In the so-called “good old days,” traditional scaling - which scaled the feature size of MOSFETs, such as gate length L, gate width W, and, more importantly, the gate oxide thickness tox - could reduce the IC manufacturing cost, improve device performance, and reduce power consumption. Table 4.1 shows the relationship between the scaling parameters and scaling factor a. The table shows that whenW, L, tox, and V scale down by a factor of 2 (a = 2), the MOSFET can run twice as fast with only one-fourth of the power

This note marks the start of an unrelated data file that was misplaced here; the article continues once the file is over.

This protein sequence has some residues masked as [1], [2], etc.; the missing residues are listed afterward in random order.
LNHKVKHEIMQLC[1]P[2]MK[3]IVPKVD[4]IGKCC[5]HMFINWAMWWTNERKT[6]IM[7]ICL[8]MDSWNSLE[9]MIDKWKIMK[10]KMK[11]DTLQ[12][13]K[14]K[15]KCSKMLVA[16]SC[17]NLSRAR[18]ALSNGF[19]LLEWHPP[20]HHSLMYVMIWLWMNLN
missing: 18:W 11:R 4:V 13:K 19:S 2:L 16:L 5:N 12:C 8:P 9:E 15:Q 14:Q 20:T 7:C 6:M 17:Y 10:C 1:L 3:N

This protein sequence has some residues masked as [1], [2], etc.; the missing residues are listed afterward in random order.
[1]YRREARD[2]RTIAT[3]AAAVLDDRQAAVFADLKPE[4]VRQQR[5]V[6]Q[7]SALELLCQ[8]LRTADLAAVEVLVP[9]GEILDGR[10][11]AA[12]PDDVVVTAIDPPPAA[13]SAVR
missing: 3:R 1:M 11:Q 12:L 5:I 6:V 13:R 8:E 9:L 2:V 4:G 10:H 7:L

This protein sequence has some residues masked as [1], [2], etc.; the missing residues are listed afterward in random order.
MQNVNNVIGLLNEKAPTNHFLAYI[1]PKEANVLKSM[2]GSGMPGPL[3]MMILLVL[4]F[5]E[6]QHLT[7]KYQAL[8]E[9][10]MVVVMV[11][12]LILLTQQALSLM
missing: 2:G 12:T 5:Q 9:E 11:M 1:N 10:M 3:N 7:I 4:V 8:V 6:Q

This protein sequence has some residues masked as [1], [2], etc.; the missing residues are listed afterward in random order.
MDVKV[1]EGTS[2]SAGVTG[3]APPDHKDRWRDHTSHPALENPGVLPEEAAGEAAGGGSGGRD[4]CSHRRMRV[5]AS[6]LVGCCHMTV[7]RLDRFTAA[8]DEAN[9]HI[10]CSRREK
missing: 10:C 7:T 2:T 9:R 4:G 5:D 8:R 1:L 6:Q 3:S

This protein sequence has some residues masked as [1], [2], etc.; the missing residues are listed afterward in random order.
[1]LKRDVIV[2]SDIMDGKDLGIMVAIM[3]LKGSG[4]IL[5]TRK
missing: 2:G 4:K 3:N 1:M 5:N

consumption. If W, L, and tox scale down by a factor of 2 while the voltage V stays unchanged, the device can be four times faster with half of the power consumption.
During that era, any pattern on a photomask could be printed on the wafer surface with a high degree of fidelity, albeit with some corner rounding. Those “golden days” of scaling ended after the introduction of the 130-nm technology node, when the gate oxide thickness could be scaled down no further due to tunneling-induced leakage.
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